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First statements
Thomas & Johnson

….Wells refers to researchers who found that the moths sometimes preferred resting sites besides tree trunks, such as branches high in the canopy…. Majerus (1998), using data obtained from 1964 to 1996, found that "…In the wild, 32 moths were found on exposed trunks, unexposed trunks, and trunk/branch joints, while 15 were found on branches alone. In the vicinity of light traps, another 135 were found associated with trunks, and 20 with branches alone, for totals of 168 associated with trunks, and 35 with branches alone…

…Clearly, Wells' implication…that peppered moths do not rest on tree trunks is simply not supported by the available data.

Wells

Using caged moths, Mikkola (1984) observed that `the normal resting place of the Peppered Moth is beneath small , more or less horizontal branches … probably high up in the canopies, and the species probably only exceptionally rests on tree trunks…'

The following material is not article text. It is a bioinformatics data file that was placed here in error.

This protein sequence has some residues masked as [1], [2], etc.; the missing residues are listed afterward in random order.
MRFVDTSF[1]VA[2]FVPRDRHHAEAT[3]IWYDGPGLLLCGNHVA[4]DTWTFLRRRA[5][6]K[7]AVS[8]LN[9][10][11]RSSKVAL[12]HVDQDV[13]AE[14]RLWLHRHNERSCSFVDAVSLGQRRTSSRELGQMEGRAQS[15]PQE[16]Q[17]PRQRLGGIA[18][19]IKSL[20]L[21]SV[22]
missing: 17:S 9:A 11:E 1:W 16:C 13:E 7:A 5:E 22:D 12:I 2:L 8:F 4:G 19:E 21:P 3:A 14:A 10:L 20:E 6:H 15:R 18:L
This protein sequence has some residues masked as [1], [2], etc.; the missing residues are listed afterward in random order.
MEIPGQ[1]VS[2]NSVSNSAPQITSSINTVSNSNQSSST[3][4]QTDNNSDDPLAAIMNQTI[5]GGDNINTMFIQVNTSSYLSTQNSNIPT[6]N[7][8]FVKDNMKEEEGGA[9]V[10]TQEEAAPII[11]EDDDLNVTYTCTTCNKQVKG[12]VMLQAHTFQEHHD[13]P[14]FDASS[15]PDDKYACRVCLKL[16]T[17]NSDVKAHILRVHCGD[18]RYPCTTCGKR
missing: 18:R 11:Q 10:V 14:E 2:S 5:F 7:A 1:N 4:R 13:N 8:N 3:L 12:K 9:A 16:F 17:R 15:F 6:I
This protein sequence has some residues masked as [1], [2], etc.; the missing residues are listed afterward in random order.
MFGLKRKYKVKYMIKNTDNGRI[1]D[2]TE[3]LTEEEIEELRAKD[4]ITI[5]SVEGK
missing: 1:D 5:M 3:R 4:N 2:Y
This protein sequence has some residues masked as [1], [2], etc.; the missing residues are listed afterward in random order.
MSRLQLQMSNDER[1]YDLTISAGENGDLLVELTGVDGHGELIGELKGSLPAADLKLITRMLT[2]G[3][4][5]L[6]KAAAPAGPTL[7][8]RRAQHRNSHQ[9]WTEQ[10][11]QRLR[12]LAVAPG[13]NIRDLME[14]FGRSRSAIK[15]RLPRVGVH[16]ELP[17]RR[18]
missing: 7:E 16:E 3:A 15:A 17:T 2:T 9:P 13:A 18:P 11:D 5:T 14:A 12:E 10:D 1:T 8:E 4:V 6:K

…In twenty-five years of field work, Clarke (1985) and his colleagues found only one peppered moth on a tree trunk…
…Howlett and Majerus (1987) …found that Mikkola's observations on caged moths were valid for wild moths, as well. They concluded: `..it seems certain that most B. Betularia rest where they are hidden…and [that] exposed areas of tree trunks are not an important resting site for any form of B. Betularia'.
… Liebert and Brakefield (1987) confirmed Mikkola's observations that `the species rests predominantly on branches…Many moths will rest underneath, or on the side of, narrow branches in the canopy'…
…in the 1980s…biologists found that in the wild peppered moths do not rest on tree trunks…